Quentin in Toledo writes: Besides Boise State, Nevada, TCU, and Utah, which non-AQ team do you see on the rise? San Diego State and Miami (Ohio) both have big improvements from last year to this year. For three years straight Northern Illinois' record keeps getting better and better and now they rank 25 in BCS in Week 14. Do you see any of these teams getting better or they will never be on Boise State's level?
Adelson: TCU and Utah won’t be non-AQ for much longer. I think a lot depends on what happens with Brady Hoke at San Diego State. He is the big reason why that team has turned it around and is competitive. If he leaves, the Aztecs are going to need to find somebody to continue the hard work he has already put into the program to make them potentially the next Boise State. It's hard for me to see a MAC team as the next Boise State. You thought people laughed at the WAC strength of schedule? Nobody will take that strength of schedule seriously. One school to keep an eye on is UCF. If the Knights do not get into the Big East, there is the potential for them to continue to rise. What we need to see out of them is consistency, and more wins over teams from AQ conferences.
Mike in Fort Smith, Ark., writes: I read an interesting idea and I wanted to know if you thought it was a possibility. Adding Boise state and Memphis to the big 12. Boise would fill the Mountain Time zone slot of Colorado while also filling the northern void that Nebraska left while adding a team rich in football tradition. Memphis would add a team in SEC territory while adding a basketball power. Placing both of these teams in the north would allow the big 12 to keep their valuable championship game. To me this makes great sense! I want to know if this is something that could actually happen?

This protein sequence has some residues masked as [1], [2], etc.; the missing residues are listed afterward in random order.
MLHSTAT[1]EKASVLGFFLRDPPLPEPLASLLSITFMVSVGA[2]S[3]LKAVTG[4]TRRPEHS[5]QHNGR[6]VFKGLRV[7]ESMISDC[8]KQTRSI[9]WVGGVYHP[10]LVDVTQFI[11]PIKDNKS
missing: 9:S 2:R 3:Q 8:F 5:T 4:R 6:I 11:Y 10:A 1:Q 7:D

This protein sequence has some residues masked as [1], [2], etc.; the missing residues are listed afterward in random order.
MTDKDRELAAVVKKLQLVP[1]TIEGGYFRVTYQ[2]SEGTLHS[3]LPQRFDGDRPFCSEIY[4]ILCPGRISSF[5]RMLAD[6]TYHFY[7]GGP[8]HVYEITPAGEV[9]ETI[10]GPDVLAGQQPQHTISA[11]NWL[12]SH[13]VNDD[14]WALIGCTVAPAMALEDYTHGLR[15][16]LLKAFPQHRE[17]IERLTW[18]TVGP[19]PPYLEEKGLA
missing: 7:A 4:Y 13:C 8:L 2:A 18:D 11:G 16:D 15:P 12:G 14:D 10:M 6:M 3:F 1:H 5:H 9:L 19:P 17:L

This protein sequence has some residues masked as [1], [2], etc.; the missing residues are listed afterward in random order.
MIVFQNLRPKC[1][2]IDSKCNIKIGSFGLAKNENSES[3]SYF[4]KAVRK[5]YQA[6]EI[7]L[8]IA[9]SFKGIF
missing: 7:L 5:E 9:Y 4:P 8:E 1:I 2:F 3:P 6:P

Adelson writes: Boise and Memphis simply don't provide a big enough footprint in terms of TV money, so it is very hard for me to envision this scenario. Remember, it is all about what revenue new members can add to the league.
Jon in Charleston, W. Va., writes: I don't think the Big East deserves to be treated as the "Black Sheep." 2010 has been a bad year for the league, no questions there. But why are people so quick to down a league that has seen 6-8 teams in the top 10 at some point in the past 5 years. (Every Big East team except UConn and Syracuse can say that). Louisville and Syracuse are on their way back to being quality programs. One down season doesn't make a conference. We're 3-2 in BCS bowl games since the ACC raid went down. That's more wins than the ACC has had since the BCS was created. But one bad year and the Big East is The "Big Least" C'mon give me a break. In the Big East, there are no cupcakes, anyone can beat anyone. No other conference can say that like the Big East can. People need to remember what the Big East has accomplished since the ACC poached two of our top teams and Boston College. It deserves to be seated at the BCS table with or without TCU.
Adelson: Jon, perception is reality and right now the perception of the Big East is not very good. It took how long to get a team back into the Top 25 rankings? And it is a team that may not even get the BCS bid. I appreciate what the Big East has done in the past, but we are a what-have-you-done-for-me-lately society. And lately, the Big East has done nothing for college football fans.